I open the stairwell door to the garage just a crack and peek out; the Terminus Team is collecting there, about to go up.

At least, I think it’s them. There are four nondescript men in charcoal grey suits, one with a silver briefcase.

They are chatting politely amongst themselves, then they get into the elevator all at once.

When the elevator door is closed, I run as fast as I can to my car, fishing the keys from my pocket as I go.

Oh god… they’ve put a boot on my tire in preparation for the posthumus estate sale.

Never mind that, I can run. I’m in great condition, I ran track in school, I work out once a week.

I glance at my Expiration date and then look for the digital clock in the garage: I am officially two minutes late.

My heart skips a beat, elated that the niggling fear in my head about the validity of my timestamp was correct.

I calculate the time that it’ll take to get to the exit of the garage on foot, something that I have never done before.

I hear the Terminus Team open the door to the stairwell above me, yelling to each other to find me quickly.

They are shouting to at least one of them to take the elevator, it dings in response to that request.

I have no choice, I start running for the spiral pathway that will lead out and into the open air.

What will I do once I get there? I haven’t thought it out that far, it’s something I should prepare for.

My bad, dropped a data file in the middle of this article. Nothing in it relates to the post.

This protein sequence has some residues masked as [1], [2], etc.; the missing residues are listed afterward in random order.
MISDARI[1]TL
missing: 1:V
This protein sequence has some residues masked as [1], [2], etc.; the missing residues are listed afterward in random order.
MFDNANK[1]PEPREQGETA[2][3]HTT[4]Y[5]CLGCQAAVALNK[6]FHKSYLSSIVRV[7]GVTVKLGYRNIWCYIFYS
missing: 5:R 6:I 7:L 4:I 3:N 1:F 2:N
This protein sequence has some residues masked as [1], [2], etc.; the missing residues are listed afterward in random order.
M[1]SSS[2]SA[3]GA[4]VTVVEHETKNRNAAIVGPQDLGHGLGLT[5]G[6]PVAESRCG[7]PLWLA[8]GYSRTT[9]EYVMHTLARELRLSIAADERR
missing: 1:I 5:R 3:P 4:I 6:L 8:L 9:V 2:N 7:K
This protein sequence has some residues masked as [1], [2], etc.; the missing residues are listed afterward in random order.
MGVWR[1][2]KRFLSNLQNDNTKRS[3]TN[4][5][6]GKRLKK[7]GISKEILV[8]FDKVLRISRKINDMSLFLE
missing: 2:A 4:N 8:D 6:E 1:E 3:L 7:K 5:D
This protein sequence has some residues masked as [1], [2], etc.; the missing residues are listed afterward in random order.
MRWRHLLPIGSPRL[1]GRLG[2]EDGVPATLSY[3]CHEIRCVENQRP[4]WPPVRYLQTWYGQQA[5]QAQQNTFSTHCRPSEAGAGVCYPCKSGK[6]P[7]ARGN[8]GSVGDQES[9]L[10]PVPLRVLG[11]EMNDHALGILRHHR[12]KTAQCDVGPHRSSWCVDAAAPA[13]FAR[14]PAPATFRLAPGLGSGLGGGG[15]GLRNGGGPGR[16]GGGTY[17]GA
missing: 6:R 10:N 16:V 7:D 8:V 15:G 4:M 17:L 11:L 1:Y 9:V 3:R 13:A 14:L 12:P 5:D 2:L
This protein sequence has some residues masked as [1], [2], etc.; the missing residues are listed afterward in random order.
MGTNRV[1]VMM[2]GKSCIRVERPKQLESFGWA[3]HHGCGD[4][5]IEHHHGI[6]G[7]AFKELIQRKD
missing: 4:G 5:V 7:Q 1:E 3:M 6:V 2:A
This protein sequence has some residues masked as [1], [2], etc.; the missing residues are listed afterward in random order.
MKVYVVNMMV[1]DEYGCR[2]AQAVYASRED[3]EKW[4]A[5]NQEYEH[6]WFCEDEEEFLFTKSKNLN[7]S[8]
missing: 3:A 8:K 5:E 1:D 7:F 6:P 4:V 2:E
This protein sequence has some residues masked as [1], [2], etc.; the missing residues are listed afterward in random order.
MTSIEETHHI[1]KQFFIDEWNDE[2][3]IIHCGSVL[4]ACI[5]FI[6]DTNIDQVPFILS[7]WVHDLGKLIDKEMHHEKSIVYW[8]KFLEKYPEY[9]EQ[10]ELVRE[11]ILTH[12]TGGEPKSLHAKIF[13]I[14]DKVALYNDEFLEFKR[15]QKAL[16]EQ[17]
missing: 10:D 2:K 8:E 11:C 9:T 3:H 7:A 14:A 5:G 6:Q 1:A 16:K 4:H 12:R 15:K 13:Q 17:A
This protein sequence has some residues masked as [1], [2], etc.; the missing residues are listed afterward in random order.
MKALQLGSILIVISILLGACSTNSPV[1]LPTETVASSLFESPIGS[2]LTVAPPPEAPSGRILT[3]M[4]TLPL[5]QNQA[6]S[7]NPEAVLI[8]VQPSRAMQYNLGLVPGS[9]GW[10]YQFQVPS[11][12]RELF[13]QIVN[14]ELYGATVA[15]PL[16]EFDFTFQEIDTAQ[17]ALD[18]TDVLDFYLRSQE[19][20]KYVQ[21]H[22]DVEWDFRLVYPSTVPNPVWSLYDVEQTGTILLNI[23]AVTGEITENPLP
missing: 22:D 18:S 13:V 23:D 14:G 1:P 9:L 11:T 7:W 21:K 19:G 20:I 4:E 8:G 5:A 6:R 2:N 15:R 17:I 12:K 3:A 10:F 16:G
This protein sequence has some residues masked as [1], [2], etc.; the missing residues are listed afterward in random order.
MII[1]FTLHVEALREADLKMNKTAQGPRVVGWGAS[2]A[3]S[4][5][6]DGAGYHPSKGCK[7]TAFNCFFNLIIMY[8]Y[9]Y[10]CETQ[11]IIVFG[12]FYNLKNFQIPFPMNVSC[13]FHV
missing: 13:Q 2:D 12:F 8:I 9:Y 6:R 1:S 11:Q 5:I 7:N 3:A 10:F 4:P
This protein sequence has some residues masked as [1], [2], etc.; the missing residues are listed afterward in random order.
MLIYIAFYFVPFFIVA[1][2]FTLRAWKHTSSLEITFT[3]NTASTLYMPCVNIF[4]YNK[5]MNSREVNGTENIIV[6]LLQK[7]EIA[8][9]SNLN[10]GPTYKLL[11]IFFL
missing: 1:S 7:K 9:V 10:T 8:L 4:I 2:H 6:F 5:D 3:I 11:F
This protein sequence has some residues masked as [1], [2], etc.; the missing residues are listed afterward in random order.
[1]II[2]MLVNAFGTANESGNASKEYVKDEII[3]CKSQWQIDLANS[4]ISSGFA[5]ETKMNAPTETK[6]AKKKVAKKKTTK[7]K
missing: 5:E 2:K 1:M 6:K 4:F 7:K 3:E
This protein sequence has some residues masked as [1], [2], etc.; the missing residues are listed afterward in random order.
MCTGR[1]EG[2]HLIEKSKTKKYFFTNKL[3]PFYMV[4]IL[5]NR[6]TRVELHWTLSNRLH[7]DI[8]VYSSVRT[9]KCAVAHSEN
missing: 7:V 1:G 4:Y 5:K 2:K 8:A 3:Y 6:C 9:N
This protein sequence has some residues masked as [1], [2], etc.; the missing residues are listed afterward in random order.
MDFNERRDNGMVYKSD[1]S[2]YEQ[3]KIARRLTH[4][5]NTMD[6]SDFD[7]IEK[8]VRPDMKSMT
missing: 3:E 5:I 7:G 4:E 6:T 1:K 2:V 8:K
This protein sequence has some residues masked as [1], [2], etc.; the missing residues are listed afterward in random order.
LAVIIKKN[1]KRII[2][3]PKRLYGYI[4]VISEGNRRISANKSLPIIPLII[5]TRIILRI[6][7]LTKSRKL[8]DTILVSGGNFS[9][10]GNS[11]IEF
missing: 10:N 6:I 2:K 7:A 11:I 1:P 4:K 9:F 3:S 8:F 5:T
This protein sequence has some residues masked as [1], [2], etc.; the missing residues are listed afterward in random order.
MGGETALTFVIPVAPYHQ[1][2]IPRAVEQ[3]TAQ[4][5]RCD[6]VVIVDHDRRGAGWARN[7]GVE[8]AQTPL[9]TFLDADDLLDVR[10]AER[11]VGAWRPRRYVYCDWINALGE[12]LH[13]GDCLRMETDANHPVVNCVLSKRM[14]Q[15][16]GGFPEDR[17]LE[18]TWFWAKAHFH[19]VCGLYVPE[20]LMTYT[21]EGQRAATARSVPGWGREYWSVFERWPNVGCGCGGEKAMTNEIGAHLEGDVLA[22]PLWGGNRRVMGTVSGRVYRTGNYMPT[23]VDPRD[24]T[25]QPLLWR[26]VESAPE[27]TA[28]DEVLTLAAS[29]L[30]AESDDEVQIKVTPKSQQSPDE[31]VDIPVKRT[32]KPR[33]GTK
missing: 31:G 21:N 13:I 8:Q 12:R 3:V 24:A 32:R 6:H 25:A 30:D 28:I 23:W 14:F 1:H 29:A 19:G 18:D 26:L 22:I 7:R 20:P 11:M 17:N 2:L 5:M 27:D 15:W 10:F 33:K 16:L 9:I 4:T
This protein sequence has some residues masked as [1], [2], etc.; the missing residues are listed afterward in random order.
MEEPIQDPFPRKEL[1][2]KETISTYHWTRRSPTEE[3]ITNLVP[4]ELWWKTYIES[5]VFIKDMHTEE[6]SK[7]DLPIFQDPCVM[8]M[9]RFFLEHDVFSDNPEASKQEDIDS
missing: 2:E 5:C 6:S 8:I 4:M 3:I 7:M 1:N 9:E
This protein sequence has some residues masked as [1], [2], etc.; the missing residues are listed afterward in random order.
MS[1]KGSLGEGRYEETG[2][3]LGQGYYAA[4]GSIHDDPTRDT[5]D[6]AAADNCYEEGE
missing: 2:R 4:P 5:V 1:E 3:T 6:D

The Terminus Team will not stop looking for me until I am properly “retired”, at least so long as I’m in the city.

There are rumors of villages of people who defied the Expiration protocol, living into their late years in the wilds.

I try to remember what those forests and glades looked like, recalling back the days of my youth.

I am still running up the driveway, sticking close to the wall so I don’t get struck by a car. How ironic that would be!

I emerge into the early light of day, and I am now over fifteen minutes late to my own death.

I look around for a good exit strategy, a taxi or a bus, but the streets are remarkably empty of people at this hour.

I should have thought of that, but there was no time. I’ll just have to keep running.

There is another Terminus agent at the door to my apartment building; he sees me, gives chase.

I am pulling ahead, getting away, when something goes a little wrong. Something is making the world a little darker.

My head starts swimming and I feel sick to my stomach. I slow down, a bit, trying to focus on the ground in front of me.

I feel tightness in my chest now, like a hand squeezing my lungs and pulling strings on the inside of my arms.

Oh no… this is how it happens… this is what they meant…

I fall to my knees right as the Terminus agent from the apartment building catches up with me.

He helps me to the ground, I am gripping his lapel. He is smiling kindly, there is no malice or ill-will.

“Hey now, it’s okay,” he says, “it’s a good thing I caught you. It’ll all be over soon.” He takes my pulse.

He presses my finger against the readout to verify my identity – terrible business, retiring the wrong person – and nods.

An aero-syringe is pressed to my neck. The pain fades then is gone.

And so am I.